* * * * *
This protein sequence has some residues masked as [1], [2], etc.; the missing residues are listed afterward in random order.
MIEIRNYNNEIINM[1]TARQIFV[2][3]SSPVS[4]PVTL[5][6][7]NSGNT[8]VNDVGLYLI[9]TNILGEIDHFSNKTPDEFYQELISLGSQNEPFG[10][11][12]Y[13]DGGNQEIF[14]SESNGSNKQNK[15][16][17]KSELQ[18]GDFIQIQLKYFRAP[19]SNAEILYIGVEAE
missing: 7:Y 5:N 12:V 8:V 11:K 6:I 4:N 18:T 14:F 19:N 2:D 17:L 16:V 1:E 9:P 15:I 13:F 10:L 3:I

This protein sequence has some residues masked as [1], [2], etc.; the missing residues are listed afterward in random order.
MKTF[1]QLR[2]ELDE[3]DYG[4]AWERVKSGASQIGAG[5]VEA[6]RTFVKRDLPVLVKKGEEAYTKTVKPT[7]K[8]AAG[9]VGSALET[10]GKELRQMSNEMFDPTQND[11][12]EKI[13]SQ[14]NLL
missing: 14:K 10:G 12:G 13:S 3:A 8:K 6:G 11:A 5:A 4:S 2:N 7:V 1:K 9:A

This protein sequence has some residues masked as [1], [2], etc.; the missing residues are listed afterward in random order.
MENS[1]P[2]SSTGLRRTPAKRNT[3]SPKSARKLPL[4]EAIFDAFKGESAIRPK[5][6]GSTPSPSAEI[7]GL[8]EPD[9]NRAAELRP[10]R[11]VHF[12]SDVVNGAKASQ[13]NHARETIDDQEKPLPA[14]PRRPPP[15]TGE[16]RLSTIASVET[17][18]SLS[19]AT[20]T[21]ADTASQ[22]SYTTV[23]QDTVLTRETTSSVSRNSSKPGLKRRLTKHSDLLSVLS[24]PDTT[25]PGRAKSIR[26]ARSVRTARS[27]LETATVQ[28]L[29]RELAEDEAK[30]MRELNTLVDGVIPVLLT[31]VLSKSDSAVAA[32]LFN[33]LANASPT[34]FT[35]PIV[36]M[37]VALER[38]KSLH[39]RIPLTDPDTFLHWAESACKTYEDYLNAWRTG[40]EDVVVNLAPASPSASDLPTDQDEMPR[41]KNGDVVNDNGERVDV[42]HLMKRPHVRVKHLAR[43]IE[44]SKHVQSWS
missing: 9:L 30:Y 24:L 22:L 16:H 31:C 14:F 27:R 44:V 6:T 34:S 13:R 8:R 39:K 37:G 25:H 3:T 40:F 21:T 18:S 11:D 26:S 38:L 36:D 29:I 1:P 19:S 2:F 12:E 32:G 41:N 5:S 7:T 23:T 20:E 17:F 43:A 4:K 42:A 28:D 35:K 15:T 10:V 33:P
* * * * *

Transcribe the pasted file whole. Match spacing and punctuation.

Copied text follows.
This protein sequence has some residues masked as [1], [2], etc.; the missing residues are listed afterward in random order.
MIEIRNYNNEIINM[1]TARQIFV[2][3]SSPVS[4]PVTL[5][6][7]NSGNT[8]VNDVGLYLI[9]TNILGEIDHFSNKTPDEFYQELISLGSQNEPFG[10][11][12]Y[13]DGGNQEIF[14]SESNGSNKQNK[15][16][17]KSELQ[18]GDFIQIQLKYFRAP[19]SNAEILYIGVEAE
missing: 7:Y 5:N 12:V 8:V 11:K 6:I 4:N 18:T 14:F 19:N 2:D 17:L 16:V 1:E 9:P 15:I 13:F 10:L 3:I

This protein sequence has some residues masked as [1], [2], etc.; the missing residues are listed afterward in random order.
MKTF[1]QLR[2]ELDE[3]DYG[4]AWERVKSGASQIGAG[5]VEA[6]RTFVKRDLPVLVKKGEEAYTKTVKPT[7]K[8]AAG[9]VGSALET[10]GKELRQMSNEMFDPTQND[11][12]EKI[13]SQ[14]NLL
missing: 14:K 10:G 12:G 13:S 3:A 8:K 6:G 11:A 5:A 4:S 2:N 7:V 1:K 9:A

This protein sequence has some residues masked as [1], [2], etc.; the missing residues are listed afterward in random order.
MENS[1]P[2]SSTGLRRTPAKRNT[3]SPKSARKLPL[4]EAIFDAFKGESAIRPK[5][6]GSTPSPSAEI[7]GL[8]EPD[9]NRAAELRP[10]R[11]VHF[12]SDVVNGAKASQ[13]NHARETIDDQEKPLPA[14]PRRPPP[15]TGE[16]RLSTIASVET[17][18]SLS[19]AT[20]T[21]ADTASQ[22]SYTTV[23]QDTVLTRETTSSVSRNSSKPGLKRRLTKHSDLLSVLS[24]PDTT[25]PGRAKSIR[26]ARSVRTARS[27]LETATVQ[28]L[29]RELAEDEAK[30]MRELNTLVDGVIPVLLT[31]VLSKSDSAVAA[32]LFN[33]LANASPT[34]FT[35]PIV[36]M[37]VALER[38]KSLH[39]RIPLTDPDTFLHWAESACKTYEDYLNAWRTG[40]EDVVVNLAPASPSASDLPTDQDEMPR[41]KNGDVVNDNGERVDV[42]HLMKRPHVRVKHLAR[43]IE[44]SKHVQSWS
missing: 9:L 30:Y 24:L 22:L 16:H 31:C 14:F 27:R 44:V 6:T 34:S 13:R 8:R 39:K 37:G 25:H 3:T 40:F 21:T 18:S 11:D 26:S 38:L 36:D 29:I 1:P 19:S 2:F 12:E 32:G 41:N 5:S 7:T 23:T 20:E 17:F 43:A 4:K 42:A 28:D 35:K 15:T 10:V 33:P